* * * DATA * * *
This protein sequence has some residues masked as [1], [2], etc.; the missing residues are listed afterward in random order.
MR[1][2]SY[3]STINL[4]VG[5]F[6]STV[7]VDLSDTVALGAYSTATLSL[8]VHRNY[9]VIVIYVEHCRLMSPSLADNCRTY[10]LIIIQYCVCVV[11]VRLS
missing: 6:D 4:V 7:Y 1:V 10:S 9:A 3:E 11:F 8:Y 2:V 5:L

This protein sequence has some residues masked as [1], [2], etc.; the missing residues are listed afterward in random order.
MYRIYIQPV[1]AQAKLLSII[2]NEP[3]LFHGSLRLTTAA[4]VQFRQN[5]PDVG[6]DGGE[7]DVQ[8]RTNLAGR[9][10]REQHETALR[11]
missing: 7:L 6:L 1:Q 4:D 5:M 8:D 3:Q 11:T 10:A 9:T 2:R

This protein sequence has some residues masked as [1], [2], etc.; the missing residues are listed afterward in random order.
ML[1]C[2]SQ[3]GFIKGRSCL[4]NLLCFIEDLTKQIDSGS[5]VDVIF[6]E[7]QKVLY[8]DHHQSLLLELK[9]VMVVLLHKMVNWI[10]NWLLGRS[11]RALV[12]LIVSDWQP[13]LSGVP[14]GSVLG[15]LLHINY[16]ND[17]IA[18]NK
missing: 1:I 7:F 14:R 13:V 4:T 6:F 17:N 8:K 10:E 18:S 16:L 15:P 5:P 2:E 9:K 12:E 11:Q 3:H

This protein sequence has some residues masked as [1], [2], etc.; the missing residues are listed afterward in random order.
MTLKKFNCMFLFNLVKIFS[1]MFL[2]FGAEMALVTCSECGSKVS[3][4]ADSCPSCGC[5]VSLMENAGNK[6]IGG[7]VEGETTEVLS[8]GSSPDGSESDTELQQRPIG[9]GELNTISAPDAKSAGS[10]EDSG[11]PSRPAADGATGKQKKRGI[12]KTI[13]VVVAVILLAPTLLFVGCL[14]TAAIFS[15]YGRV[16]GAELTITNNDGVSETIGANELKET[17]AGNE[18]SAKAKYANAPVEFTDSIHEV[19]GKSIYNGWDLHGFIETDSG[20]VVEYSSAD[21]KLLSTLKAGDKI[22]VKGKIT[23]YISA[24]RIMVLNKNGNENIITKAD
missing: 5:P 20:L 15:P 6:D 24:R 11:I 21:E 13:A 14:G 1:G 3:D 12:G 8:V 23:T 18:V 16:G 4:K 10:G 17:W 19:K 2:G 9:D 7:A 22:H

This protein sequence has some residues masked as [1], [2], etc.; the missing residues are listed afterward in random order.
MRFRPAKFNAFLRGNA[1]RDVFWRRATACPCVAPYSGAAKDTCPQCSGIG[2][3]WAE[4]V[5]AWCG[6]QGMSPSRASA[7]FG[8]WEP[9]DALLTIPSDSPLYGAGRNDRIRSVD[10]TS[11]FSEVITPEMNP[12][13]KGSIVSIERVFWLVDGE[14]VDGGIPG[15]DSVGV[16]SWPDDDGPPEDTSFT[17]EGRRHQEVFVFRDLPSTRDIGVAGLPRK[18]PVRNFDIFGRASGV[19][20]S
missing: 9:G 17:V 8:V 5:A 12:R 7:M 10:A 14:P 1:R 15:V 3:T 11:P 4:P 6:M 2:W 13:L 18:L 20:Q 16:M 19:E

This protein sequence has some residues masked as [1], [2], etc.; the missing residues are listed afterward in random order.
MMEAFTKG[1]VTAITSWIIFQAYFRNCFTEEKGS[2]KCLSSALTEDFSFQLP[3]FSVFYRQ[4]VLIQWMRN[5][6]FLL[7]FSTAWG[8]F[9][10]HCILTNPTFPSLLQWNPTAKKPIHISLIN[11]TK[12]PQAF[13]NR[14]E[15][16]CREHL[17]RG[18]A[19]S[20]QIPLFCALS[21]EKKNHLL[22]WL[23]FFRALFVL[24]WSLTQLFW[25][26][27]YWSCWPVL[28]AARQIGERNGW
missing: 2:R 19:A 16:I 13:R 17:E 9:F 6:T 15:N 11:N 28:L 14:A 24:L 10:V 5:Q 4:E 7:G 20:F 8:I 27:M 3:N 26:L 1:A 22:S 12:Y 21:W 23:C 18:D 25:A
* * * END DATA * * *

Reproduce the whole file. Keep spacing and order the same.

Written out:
This protein sequence has some residues masked as [1], [2], etc.; the missing residues are listed afterward in random order.
MR[1][2]SY[3]STINL[4]VG[5]F[6]STV[7]VDLSDTVALGAYSTATLSL[8]VHRNY[9]VIVIYVEHCRLMSPSLADNCRTY[10]LIIIQYCVCVV[11]VRLS
missing: 6:D 4:V 7:Y 1:V 10:S 9:A 3:E 11:F 8:Y 2:V 5:L

This protein sequence has some residues masked as [1], [2], etc.; the missing residues are listed afterward in random order.
MYRIYIQPV[1]AQAKLLSII[2]NEP[3]LFHGSLRLTTAA[4]VQFRQN[5]PDVG[6]DGGE[7]DVQ[8]RTNLAGR[9][10]REQHETALR[11]
missing: 7:L 6:L 1:Q 4:D 5:M 8:D 3:Q 11:T 10:A 9:T 2:R

This protein sequence has some residues masked as [1], [2], etc.; the missing residues are listed afterward in random order.
ML[1]C[2]SQ[3]GFIKGRSCL[4]NLLCFIEDLTKQIDSGS[5]VDVIF[6]E[7]QKVLY[8]DHHQSLLLELK[9]VMVVLLHKMVNWI[10]NWLLGRS[11]RALV[12]LIVSDWQP[13]LSGVP[14]GSVLG[15]LLHINY[16]ND[17]IA[18]NK
missing: 1:I 7:F 14:R 13:V 4:T 6:F 17:N 8:K 10:E 18:S 16:L 15:P 5:P 2:E 9:K 12:E 11:Q 3:H

This protein sequence has some residues masked as [1], [2], etc.; the missing residues are listed afterward in random order.
MTLKKFNCMFLFNLVKIFS[1]MFL[2]FGAEMALVTCSECGSKVS[3][4]ADSCPSCGC[5]VSLMENAGNK[6]IGG[7]VEGETTEVLS[8]GSSPDGSESDTELQQRPIG[9]GELNTISAPDAKSAGS[10]EDSG[11]PSRPAADGATGKQKKRGI[12]KTI[13]VVVAVILLAPTLLFVGCL[14]TAAIFS[15]YGRV[16]GAELTITNNDGVSETIGANELKET[17]AGNE[18]SAKAKYANAPVEFTDSIHEV[19]GKSIYNGWDLHGFIETDSG[20]VVEYSSAD[21]KLLSTLKAGDKI[22]VKGKIT[23]YISA[24]RIMVLNKNGNENIITKAD
missing: 5:P 20:L 15:P 6:D 24:R 11:I 21:E 13:A 14:G 1:G 3:D 12:G 8:V 23:T 18:V 16:G 4:K 10:G 17:W 19:K 2:G 9:D 7:A 22:H

This protein sequence has some residues masked as [1], [2], etc.; the missing residues are listed afterward in random order.
MRFRPAKFNAFLRGNA[1]RDVFWRRATACPCVAPYSGAAKDTCPQCSGIG[2][3]WAE[4]V[5]AWCG[6]QGMSPSRASA[7]FG[8]WEP[9]DALLTIPSDSPLYGAGRNDRIRSVD[10]TS[11]FSEVITPEMNP[12][13]KGSIVSIERVFWLVDGE[14]VDGGIPG[15]DSVGV[16]SWPDDDGPPEDTSFT[17]EGRRHQEVFVFRDLPSTRDIGVAGLPRK[18]PVRNFDIFGRASGV[19][20]S
missing: 9:G 17:V 8:V 5:A 12:R 7:M 10:A 14:P 1:R 15:V 3:T 11:P 4:P 6:M 2:W 13:L 18:L 20:Q 16:M 19:E

This protein sequence has some residues masked as [1], [2], etc.; the missing residues are listed afterward in random order.
MMEAFTKG[1]VTAITSWIIFQAYFRNCFTEEKGS[2]KCLSSALTEDFSFQLP[3]FSVFYRQ[4]VLIQWMRN[5][6]FLL[7]FSTAWG[8]F[9][10]HCILTNPTFPSLLQWNPTAKKPIHISLIN[11]TK[12]PQAF[13]NR[14]E[15][16]CREHL[17]RG[18]A[19]S[20]QIPLFCALS[21]EKKNHLL[22]WL[23]FFRALFVL[24]WSLTQLFW[25][26][27]YWSCWPVL[28]AARQIGERNGW
missing: 2:R 19:A 16:I 13:R 17:E 9:F 6:T 15:N 11:N 28:L 14:A 24:L 10:V 5:Q 4:E 7:G 20:F 8:I 27:M 3:N 26:L 1:A 22:S 12:Y 21:W 23:C 18:D 25:A